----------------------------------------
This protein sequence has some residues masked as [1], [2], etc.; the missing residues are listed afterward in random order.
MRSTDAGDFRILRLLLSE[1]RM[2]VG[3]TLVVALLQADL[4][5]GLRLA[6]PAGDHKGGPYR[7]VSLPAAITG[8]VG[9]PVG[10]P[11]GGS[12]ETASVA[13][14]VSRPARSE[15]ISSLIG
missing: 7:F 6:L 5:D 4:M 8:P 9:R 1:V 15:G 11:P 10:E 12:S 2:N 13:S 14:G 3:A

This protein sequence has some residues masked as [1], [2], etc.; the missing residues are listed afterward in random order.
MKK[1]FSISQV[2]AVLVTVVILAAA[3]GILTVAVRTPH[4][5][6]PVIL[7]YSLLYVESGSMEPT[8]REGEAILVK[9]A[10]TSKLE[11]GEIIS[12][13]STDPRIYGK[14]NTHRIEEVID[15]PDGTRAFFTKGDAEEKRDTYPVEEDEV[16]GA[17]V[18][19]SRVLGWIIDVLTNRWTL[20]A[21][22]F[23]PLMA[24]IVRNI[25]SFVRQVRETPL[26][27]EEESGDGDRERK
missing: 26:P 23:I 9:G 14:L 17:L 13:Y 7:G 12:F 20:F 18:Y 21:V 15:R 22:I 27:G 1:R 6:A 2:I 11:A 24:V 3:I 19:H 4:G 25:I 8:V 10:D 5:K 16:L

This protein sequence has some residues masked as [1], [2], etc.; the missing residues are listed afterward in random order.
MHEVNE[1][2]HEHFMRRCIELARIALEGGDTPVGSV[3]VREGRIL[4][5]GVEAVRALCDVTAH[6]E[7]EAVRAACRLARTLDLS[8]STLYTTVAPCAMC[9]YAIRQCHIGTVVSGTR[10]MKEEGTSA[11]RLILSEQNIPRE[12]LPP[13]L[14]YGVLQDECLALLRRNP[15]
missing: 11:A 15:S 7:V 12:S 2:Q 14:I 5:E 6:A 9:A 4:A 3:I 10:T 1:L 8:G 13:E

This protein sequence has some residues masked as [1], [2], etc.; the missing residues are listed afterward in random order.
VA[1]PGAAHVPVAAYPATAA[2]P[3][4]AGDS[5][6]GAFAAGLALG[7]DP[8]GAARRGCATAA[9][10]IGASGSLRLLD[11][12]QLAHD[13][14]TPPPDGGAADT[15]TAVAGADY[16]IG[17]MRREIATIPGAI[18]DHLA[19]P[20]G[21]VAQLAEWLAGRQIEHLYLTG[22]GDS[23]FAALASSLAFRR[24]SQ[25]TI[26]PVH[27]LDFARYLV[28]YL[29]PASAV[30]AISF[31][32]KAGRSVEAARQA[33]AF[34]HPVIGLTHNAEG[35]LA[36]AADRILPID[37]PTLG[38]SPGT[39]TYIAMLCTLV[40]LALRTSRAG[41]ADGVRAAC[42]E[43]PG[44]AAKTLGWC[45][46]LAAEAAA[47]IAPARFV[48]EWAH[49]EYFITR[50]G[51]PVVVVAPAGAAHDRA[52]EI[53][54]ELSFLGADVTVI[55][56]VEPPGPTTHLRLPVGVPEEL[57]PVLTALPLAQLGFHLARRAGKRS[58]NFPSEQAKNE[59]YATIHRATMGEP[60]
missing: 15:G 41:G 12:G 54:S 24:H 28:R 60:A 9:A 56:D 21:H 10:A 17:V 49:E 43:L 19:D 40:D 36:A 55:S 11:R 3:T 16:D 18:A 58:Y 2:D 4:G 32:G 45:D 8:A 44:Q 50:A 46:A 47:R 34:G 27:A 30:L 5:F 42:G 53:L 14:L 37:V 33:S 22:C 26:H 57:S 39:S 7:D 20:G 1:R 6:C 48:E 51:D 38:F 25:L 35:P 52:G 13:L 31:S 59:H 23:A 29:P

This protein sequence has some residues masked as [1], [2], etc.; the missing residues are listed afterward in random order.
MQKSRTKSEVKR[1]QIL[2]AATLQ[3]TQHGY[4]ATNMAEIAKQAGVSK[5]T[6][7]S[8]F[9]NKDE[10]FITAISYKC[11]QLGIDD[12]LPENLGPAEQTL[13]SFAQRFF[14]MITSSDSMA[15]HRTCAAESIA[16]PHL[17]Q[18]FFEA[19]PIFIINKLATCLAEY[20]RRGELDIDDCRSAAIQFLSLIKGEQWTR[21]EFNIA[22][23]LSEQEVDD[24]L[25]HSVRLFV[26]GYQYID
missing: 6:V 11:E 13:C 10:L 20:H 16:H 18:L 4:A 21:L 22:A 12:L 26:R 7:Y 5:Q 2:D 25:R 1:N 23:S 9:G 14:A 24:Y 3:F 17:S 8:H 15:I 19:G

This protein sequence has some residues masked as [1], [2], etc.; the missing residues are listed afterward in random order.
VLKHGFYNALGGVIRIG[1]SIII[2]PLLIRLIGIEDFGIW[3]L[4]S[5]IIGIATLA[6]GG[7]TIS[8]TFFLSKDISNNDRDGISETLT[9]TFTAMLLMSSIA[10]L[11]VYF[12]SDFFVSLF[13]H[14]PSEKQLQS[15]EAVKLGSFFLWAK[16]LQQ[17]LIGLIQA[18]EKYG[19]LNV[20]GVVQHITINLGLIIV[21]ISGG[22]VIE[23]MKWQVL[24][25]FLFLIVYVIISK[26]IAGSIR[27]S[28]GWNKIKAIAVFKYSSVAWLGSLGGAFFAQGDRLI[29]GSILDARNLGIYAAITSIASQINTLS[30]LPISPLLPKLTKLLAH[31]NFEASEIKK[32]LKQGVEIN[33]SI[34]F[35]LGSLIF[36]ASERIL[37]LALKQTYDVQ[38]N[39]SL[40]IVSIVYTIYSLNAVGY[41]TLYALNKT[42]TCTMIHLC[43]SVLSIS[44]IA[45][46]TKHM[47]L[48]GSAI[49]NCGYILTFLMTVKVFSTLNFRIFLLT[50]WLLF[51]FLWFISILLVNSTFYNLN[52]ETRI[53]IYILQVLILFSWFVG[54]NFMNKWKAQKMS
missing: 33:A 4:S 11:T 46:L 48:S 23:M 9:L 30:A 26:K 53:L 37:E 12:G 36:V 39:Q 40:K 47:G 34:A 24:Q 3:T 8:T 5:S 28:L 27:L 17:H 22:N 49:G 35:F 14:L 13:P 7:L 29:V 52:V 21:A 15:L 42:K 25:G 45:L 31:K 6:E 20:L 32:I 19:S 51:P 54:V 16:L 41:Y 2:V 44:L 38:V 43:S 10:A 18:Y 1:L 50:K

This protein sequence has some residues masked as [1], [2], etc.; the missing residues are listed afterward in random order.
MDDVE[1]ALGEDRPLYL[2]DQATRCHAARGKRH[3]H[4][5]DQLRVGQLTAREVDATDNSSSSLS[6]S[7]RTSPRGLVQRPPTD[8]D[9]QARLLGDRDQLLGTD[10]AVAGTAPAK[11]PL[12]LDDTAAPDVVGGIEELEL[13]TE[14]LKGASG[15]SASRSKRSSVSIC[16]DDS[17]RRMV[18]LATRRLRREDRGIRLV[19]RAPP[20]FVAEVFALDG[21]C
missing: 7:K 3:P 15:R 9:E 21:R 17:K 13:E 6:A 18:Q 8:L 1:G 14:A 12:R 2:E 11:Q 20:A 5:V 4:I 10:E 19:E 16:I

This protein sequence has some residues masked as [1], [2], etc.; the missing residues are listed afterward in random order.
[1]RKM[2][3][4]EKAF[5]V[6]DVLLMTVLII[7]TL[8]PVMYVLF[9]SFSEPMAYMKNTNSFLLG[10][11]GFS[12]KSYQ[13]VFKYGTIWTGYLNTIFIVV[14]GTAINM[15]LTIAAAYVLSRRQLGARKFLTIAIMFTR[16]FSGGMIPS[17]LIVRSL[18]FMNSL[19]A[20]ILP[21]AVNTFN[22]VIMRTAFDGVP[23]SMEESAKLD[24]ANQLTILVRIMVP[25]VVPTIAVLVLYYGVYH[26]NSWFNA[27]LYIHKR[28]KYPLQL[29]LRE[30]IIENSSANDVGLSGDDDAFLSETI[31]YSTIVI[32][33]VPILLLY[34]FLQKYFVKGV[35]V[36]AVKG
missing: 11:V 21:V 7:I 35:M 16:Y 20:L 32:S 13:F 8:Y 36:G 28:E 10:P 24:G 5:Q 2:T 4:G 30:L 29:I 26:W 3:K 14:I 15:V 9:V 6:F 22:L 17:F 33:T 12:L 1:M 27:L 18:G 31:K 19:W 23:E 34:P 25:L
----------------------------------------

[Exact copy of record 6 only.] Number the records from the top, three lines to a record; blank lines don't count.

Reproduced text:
This protein sequence has some residues masked as [1], [2], etc.; the missing residues are listed afterward in random order.
VLKHGFYNALGGVIRIG[1]SIII[2]PLLIRLIGIEDFGIW[3]L[4]S[5]IIGIATLA[6]GG[7]TIS[8]TFFLSKDISNNDRDGISETLT[9]TFTAMLLMSSIA[10]L[11]VYF[12]SDFFVSLF[13]H[14]PSEKQLQS[15]EAVKLGSFFLWAK[16]LQQ[17]LIGLIQA[18]EKYG[19]LNV[20]GVVQHITINLGLIIV[21]ISGG[22]VIE[23]MKWQVL[24][25]FLFLIVYVIISK[26]IAGSIR[27]S[28]GWNKIKAIAVFKYSSVAWLGSLGGAFFAQGDRLI[29]GSILDARNLGIYAAITSIASQINTLS[30]LPISPLLPKLTKLLAH[31]NFEASEIKK[32]LKQGVEIN[33]SI[34]F[35]LGSLIF[36]ASERIL[37]LALKQTYDVQ[38]N[39]SL[40]IVSIVYTIYSLNAVGY[41]TLYALNKT[42]TCTMIHLC[43]SVLSIS[44]IA[45][46]TKHM[47]L[48]GSAI[49]NCGYILTFLMTVKVFSTLNFRIFLLT[50]WLLF[51]FLWFISILLVNSTFYNLN[52]ETRI[53]IYILQVLILFSWFVG[54]NFMNKWKAQKMS
missing: 33:A 4:S 11:T 46:L 48:S 23:M 9:L 30:A 26:K 53:L 37:E 12:G 36:V 39:Q 40:K 47:G 34:A 24:Q 3:T 8:T 5:S 28:L 27:L 17:H 22:N 49:G 35:F 14:L 13:P 7:L 29:V 52:V 21:A 15:L 42:K 25:G 45:L 31:K 6:E 20:L 32:I 19:S 51:P 54:V 16:L 41:Y 2:V 44:L 38:V 43:S 10:A 18:Y 1:L 50:K